The mystery in this one is better than in the first as I had no idea who the guilty party was going to be and the murder and solution are a little bit more complicated. Part of the solution is based on musical notes written by the victim on the blackboard. The school Hildegard teaches at is a Peyton Place - the old leering principle makes passes at the young women, the janitor is a drunk and blackmailer, one of the male teachers switches romantic interests in mid-stream and Withers makes students write "gossip" 100 times.

Withers dominates this film and even has a hatchet thrown at her. One of the possible suspects is also a teacher at the school - this being a low budget film we only see a few teachers and a handful of students - who is Gertrude Michael who went on to do the Sophie Lang films.

Murder on a Honeymoon (1935) – 6.5

Hildegard Withers (Edna May Oliver) leaves the environs of New York City for a holiday in Catalina but murder follows her like an obsessed stalker. On the plane a passenger dies of a seeming heart attack and she immediately suspects that he died of foul play. Why? No reason. She just likes sticking her nose into murder. What's a vacation without indulging in your favorite hobby.

This is the third in the 6-film series and the best so far with snappy dialogue and a few bodies dropping dead from lead poisoning. Turns out that the man on the plane was a witness against a mobster and a contract may be out on him. Of course, she is joined by Inspector Piper (James Gleason) who pretty much arrests everyone at one time or another before Hildegard sets him on the right path.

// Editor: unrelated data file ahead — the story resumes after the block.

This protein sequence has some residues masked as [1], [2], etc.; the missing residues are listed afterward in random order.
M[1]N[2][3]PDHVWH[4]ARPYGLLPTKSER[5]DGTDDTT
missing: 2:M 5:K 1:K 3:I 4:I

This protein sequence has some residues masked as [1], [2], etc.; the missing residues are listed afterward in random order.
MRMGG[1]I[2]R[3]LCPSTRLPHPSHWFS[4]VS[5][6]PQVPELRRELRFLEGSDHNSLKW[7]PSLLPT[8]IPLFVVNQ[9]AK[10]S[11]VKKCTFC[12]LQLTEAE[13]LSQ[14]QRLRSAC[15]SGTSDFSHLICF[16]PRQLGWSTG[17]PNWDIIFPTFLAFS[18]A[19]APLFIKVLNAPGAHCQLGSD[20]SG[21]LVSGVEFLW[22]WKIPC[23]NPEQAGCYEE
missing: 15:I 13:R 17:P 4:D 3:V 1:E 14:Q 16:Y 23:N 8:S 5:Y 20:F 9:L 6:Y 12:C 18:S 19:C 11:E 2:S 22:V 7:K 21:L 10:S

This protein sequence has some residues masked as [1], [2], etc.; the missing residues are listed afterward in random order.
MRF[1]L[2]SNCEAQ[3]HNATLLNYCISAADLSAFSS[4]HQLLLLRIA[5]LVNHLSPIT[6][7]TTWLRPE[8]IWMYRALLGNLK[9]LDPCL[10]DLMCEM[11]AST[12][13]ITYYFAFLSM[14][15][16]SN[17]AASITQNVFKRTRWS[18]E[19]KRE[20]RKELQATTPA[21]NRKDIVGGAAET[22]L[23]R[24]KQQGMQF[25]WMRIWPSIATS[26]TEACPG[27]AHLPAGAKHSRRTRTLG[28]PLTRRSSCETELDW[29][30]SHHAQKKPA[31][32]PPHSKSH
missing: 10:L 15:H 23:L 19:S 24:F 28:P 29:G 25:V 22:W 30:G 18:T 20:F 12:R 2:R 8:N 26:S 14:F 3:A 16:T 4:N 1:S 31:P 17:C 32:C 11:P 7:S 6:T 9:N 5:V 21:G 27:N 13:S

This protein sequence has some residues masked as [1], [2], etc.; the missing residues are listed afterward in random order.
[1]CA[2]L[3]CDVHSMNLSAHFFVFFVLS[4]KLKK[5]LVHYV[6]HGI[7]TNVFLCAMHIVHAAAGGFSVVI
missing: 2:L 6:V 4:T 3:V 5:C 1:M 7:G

Included in the cast is Lola Lane (the inspiration for Lois Lane's name) as a wannabee actress and Leo G Carroll (The Man from U.N.C.L.E.) as a director. Also on hand unfortunately is Willie Best doing his "Yes suuuh" degrading dimwitted black routine that he always gets stuck doing. Hard to imagine people found this amusing once but then we have a woman running for Senator in Mississippi who would like to attend a lynching.

After this film Oliver signed a contract with MGM where she spent the remainder of her career - she died in 1942 at the age of 59 from an intestinal problem. After Oliver left, the role of Hildegard passed on to Helen Broderick for one films and Zasu Pitts for two before the series ended. Once Oliver left the films were never as popular. This film is based on Palmer's The Puzzle of the Pepper Tree and had the script pumped up a bit by humorist Robert Benchley.

Murder on a Bridle Path (1936) - 5.5

This is the fourth film in the Hildegard Withers murder mysteries and it is not bad at all. Not great either. Replacing Edna May Oliver, who had taken on the role of Hildegard for the first three films before moving over from RKO to MGM, is Helen Broderick. Just for this one film as Zazu Pitts takes over for the final two films. Broderick gives Hildegard a very different slant than did Oliver - more energetic and even more sharp tongued but I admit to missing Oliver whose arched expressions of dismay at the police stupidity always cracked me up. But Broderick was a very accomplished actress primarily known for her comedic acerbic performances as a character actor. She was also the mother to Broderick Crawford!

James Gleason though returns again as Inspector Piper and he and Hildegard work together to solve another murder. It takes place in Central Park where a not very liked woman is thrown from her horse and then killed. Murderer unknown. Hildegarde just happens to be walking her dog nearby. The plot moves along quickly from suspect to suspect and is over in about 24 hours - or 66 minutes if you prefer. The solution is a bit of a cheat as I was as clueless as Inspector Piper as to the killer and it sort of comes at you from left field. Not really fair if you are trying to figure it out. Based on the books of Stuart Palmer.